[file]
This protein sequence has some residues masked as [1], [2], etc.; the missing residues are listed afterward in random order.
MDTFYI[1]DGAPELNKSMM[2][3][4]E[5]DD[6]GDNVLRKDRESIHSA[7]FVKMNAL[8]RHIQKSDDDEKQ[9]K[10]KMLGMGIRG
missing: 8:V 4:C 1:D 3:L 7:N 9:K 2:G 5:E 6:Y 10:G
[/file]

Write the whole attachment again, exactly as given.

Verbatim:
This protein sequence has some residues masked as [1], [2], etc.; the missing residues are listed afterward in random order.
MDTFYI[1]DGAPELNKSMM[2][3][4]E[5]DD[6]GDNVLRKDRESIHSA[7]FVKMNAL[8]RHIQKSDDDEKQ[9]K[10]KMLGMGIRG
missing: 8:V 4:C 1:D 3:L 7:N 9:K 2:G 5:E 6:Y 10:G